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Shelf Indulgence

Books. Reviews.

Currently reading

Aftermath
Chuck Wendig
Dhalgren
Samuel R. Delany
Jackals
Charles L. Grant

UR

UR - Stephen King I remember when King released Riding the Bullet, the first mass-market commercial e-book. I remember thinking that there was no way I was going to be able to get used to reading something electronically, but being the Stephen King fan I was (and continue to be), I knew I was going to read it. Once I did, I realized that it was a mediocre story, publicized by its distribution.

Ur is another first of sorts, which was a story that was written exclusively for the Kindle. When it came out, I didn't have any interest in the device (see "there was no way I was going to be able to get used to reading something electronically", above), but I figured I would read it eventually (see "Being the Stephen King fan I was", also above). I'm honestly surprised that it took me six years, but as I recall, Riding the Bullet was free, and Ur cost me real money.

What did I think of it? Well, see "it was a mediocre story, publicized by its distribution", above. The story felt like it was an advertisement for a Kindle, which doesn't make much sense, since the story is only available to read on what it's advertising. Now, folks can read Kindle books on any device with the right app, but I don't recall this being the case when the Kindle was first released. It felt hackneyed and forced, and the fact that the story wound up being predictable made it feel even worse. I knew how it was going to end as soon as Wesley's girlfriend walked out on him.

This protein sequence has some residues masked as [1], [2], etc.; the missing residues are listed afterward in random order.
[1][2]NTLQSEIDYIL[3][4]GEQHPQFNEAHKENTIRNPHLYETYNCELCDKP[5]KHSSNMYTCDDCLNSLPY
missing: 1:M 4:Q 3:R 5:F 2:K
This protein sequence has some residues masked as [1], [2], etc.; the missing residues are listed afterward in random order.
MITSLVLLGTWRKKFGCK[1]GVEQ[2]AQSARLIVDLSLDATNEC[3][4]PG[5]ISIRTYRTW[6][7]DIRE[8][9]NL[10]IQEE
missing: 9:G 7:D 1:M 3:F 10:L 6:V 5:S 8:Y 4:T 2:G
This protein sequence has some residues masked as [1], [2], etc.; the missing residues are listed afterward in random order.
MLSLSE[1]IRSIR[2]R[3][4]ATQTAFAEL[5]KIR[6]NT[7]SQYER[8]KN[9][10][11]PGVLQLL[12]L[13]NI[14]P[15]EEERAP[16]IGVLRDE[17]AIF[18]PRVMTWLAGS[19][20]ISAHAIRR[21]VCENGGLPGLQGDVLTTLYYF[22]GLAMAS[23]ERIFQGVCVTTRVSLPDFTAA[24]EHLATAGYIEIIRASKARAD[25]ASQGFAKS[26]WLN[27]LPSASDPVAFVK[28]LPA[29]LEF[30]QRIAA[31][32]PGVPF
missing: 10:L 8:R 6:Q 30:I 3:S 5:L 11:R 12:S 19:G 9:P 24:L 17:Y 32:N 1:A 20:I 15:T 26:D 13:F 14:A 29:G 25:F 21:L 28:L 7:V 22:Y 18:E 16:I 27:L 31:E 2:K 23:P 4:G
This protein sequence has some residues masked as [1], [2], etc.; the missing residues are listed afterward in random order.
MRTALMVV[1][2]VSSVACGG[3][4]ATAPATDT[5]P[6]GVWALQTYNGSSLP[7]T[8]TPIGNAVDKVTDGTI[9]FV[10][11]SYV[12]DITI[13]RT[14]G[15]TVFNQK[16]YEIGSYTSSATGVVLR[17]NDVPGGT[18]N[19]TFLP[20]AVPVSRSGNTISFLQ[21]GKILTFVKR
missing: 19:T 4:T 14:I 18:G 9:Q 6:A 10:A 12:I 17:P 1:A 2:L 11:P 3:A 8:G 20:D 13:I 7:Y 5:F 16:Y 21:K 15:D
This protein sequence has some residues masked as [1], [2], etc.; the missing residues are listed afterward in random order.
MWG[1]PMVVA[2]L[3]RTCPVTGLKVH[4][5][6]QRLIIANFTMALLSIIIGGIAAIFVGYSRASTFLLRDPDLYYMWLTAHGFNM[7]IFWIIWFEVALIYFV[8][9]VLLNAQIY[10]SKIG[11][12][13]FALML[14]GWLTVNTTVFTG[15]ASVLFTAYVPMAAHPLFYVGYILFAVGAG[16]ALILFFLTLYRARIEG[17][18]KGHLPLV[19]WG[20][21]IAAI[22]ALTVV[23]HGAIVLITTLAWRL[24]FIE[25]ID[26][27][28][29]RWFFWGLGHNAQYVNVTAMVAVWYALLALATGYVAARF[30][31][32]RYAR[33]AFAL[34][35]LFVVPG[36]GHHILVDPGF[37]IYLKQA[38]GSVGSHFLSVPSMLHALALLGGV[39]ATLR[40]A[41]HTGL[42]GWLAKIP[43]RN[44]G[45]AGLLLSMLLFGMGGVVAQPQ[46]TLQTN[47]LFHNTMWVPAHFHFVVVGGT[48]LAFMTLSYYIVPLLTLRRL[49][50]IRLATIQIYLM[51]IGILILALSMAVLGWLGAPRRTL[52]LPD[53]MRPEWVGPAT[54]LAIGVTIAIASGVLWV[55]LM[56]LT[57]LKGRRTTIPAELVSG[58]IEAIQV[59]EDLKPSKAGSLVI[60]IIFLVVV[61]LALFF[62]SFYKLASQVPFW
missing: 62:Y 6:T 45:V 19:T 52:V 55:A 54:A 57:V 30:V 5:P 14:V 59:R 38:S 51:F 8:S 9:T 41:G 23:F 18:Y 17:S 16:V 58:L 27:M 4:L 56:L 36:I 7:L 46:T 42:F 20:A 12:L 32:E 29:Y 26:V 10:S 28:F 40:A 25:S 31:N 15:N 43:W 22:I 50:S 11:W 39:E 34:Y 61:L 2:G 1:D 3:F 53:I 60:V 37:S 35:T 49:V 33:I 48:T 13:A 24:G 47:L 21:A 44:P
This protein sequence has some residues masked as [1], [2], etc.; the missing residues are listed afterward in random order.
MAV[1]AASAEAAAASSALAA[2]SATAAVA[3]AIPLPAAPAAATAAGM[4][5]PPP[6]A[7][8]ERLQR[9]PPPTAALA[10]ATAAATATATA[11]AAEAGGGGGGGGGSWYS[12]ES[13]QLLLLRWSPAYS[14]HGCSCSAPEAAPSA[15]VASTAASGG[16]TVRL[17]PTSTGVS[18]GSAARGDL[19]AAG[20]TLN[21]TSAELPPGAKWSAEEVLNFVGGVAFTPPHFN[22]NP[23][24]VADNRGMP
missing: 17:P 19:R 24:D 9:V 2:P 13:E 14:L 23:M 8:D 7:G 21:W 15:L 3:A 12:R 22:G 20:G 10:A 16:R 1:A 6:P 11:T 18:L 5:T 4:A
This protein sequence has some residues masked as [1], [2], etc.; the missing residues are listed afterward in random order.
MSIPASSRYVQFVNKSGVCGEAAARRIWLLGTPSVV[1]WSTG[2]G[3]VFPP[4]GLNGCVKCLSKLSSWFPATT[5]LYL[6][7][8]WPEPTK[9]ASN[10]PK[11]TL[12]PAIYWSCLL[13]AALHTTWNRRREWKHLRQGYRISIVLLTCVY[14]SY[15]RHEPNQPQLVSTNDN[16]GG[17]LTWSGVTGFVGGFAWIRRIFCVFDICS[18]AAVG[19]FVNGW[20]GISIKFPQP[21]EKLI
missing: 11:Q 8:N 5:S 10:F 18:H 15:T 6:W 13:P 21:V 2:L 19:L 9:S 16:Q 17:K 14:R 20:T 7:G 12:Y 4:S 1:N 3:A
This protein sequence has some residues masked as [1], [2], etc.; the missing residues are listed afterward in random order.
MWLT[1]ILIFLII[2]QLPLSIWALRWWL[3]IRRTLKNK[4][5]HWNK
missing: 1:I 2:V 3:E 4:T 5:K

The story is about an English professor in Kentucky who orders a Kindle out of spite toward his ex-girlfriend. What he receives is a Kindle, yes, but it has access to reading materials from alternate worlds. He first discovers this when he downloads a book by Hemingway that he, a Hemingway expert, has never read, but as a Hemingway expert, he can definitely identify the style as Hemingway's. Later, he stumbles across access to the local news, but the only news he can get through the Kindle is from the future.

So, yeah, the premise is pretty stupid, the ending is obvious, and to make matters worse, this is another entry into the never-ending world of the Dark Tower. King's characterization skills have always been his strong points, but it feels like he doesn't develop the central characters of this story outside of establishing their general personality and motivations. Beyond that, they feel like they're just there to prop up the story which, I've noted, just isn't very good. The use of the Kindle as a narrative device and the exclusive method of reading the book feels a bit like an insult, especially to his Constant Readers who don't want to be coerced into buying a product that they had no interest in before. I'm glad that it's now available to read outside of just that device, but if you've been tempted by this novella in the past, allow me to suggest skipping it. There's really nothing memorable about it.